The rapid increase of cockpit automation and satellite navigation in General Aviation has been generally well received but is not without its critics. Much of the resistance to new technology has been a concern for lack of situational awareness and an overdependence on automation. Advanced cockpits such as the Garmin 1000 are not inherently problematic but become so when pilots fail to understand how such systems work, which is the focus of this article.
The Garmin 1000 (G1000) includes a multi-function (MFD) display with integrated moving map, like many of its competitors. One of the great features of the MFD is the ability to visually display holding patterns. But how does the system know where to put the hold and what size it should be? These are the types of questions we should be asking when learning to fly. The G1000 contains a database of navigational data, including the location, direction of turn and leg lengths of published hold. The database is designed to mirror paper navigational charts, including holding patterns and course reversals.
Holding patterns that are not in the database, unfortunately do not have the benefit of an MFD visualization. For patterns available in the database, the question remains; how does the system determine size and shape? First, the size of the pattern is determined by the groundspeed (and not airspeed) of the aircraft and recalculates continuously. Increasing the hold size as speed increases, and decreasing the size of the hold as speed decreases. This means that missing or inaccurate airspeed information has no bearing on the G1000’s ability to estimate the size of the hold. The shape of the hold is determined by groundspeed and wind conditions. Wind information is draw from the G1000, which compares ground speed and track to true airspeed and magnetic heading. In the event wind information is not available, the G1000 will assume no wind exists and draw the hold in a perfect racetrack shape, basing size solely on groundspeed.
One of the most common questions is whether or not a pilot should attempt to directly follow the MFD display or simply use it for situational awareness? The answer depends on whether or not the aircraft is equipped with a Flight Director and I will address that scenario first. The Flight Director (FD) places an indication on the attitude indicator directing the pilot to the roll and pitch required for that phase of flight, often referred to as a Flight Director Command. When the holding pattern is displayed on the MFD and a FD is in use, the best procedure is to select NAV mode on the FD and follow the commands on the attitude indicator. The G1000 FD commands the pilot to fly the hold as displayed on the MFD. Note that the FD holding commands will only be correct if the G1000 has accurate wind information.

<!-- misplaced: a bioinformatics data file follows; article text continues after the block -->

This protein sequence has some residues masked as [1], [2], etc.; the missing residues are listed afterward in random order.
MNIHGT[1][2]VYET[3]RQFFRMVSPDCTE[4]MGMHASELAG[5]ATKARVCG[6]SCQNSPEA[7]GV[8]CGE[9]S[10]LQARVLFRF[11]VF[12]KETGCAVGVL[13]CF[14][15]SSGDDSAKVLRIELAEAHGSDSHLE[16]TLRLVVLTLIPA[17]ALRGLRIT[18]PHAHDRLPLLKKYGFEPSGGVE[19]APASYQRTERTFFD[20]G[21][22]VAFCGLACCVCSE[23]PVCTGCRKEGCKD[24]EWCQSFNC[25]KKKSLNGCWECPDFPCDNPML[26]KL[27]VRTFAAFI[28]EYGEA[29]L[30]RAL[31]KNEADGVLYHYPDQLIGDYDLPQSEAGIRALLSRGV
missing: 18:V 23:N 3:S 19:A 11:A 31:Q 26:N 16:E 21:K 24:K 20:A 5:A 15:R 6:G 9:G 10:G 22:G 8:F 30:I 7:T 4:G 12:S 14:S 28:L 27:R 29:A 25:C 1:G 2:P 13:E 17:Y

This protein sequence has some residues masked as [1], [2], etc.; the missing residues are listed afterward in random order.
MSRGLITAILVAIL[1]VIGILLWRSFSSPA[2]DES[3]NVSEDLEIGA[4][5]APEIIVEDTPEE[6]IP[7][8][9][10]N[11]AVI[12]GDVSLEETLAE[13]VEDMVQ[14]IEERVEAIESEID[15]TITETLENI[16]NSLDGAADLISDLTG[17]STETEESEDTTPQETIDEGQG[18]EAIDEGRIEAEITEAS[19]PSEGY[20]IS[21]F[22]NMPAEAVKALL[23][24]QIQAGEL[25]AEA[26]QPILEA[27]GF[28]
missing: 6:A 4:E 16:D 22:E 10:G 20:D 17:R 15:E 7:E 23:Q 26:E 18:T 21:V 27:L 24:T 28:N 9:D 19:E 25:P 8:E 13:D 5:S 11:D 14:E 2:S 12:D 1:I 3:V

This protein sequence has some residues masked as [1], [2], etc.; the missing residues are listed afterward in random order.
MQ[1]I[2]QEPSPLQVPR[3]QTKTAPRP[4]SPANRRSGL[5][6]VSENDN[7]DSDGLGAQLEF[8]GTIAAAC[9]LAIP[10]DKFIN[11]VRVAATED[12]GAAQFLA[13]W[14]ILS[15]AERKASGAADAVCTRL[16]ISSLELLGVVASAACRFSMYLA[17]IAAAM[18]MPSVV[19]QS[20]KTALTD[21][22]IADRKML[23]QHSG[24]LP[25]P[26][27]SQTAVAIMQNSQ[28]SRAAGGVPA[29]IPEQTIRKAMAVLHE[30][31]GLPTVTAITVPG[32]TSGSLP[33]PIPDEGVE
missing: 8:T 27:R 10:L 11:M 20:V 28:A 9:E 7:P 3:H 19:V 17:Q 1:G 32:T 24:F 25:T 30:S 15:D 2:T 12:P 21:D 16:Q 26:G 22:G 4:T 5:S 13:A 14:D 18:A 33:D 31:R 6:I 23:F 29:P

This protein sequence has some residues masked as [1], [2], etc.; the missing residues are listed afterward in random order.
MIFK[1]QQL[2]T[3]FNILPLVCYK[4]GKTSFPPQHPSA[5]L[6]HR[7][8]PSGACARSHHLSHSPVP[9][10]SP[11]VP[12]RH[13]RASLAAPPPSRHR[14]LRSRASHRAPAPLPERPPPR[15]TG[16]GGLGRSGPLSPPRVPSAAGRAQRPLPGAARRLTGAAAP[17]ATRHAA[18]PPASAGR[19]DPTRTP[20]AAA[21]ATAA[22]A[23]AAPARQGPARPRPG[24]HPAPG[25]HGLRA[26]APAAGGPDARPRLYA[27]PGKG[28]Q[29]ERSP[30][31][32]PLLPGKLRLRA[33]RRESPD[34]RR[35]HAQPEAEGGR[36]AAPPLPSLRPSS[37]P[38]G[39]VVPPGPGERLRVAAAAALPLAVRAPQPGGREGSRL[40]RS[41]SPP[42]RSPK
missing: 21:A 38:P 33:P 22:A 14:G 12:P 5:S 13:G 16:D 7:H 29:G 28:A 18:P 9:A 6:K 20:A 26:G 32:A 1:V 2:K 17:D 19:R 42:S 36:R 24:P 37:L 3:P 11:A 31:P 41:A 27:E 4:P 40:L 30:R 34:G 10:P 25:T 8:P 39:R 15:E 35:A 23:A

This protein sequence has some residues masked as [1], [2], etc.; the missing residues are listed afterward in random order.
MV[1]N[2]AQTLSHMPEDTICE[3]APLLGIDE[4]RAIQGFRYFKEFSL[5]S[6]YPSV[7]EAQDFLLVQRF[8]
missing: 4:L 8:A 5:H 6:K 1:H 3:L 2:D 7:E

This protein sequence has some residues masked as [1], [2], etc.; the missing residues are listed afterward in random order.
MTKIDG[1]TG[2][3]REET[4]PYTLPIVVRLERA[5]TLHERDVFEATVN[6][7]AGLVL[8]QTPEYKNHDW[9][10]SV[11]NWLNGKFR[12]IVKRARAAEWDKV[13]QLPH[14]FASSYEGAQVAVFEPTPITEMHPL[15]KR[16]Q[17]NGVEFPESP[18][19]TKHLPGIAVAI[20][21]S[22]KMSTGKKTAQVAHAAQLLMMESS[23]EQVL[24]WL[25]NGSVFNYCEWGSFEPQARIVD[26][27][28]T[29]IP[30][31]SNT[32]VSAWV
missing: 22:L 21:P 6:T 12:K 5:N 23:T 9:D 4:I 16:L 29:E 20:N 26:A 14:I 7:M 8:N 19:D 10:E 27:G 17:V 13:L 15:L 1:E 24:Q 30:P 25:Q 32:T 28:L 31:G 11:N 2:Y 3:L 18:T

In an aircraft without a FD, or when the FD is not providing the correct commands, holding patterns should be flow in the same fashion as a VOR hold. This includes flying inbound with the CDI and turning to the outbound heading at standard rate, as well as manually adjusting for outbound crosswind. There is a great temptation for pilots to visually follow the path on the MFD display, but this is not advisable. First, the position, speed and direction of the miniature aircraft on the MFD lags behind the actual aircraft, causing pilots to overshoot turns. Second, following the MFD may lead to fixation and distract the pilot form other critical functions such as communications, weather updates and fuel status. Finally, attempting to follow the MFD will result in substantial head motion and time looking away from the primary instruments. This runs a high risk of causing spatial disorientation and/or altitude deviation. Therefore, the holding pattern displayed on the MFD should only be cross-referenced for situational awareness and not as a primary navigation source.
While, the MFD does provide a great tool for situational awareness, some stages of flight may be better flow without attempting to use every automated feature possible. As planes continue to evolve, they will no doubt become even more automated and pilots will transition in to systems operators. But until then, pilots are just that – pilots, and they should fly the plane.
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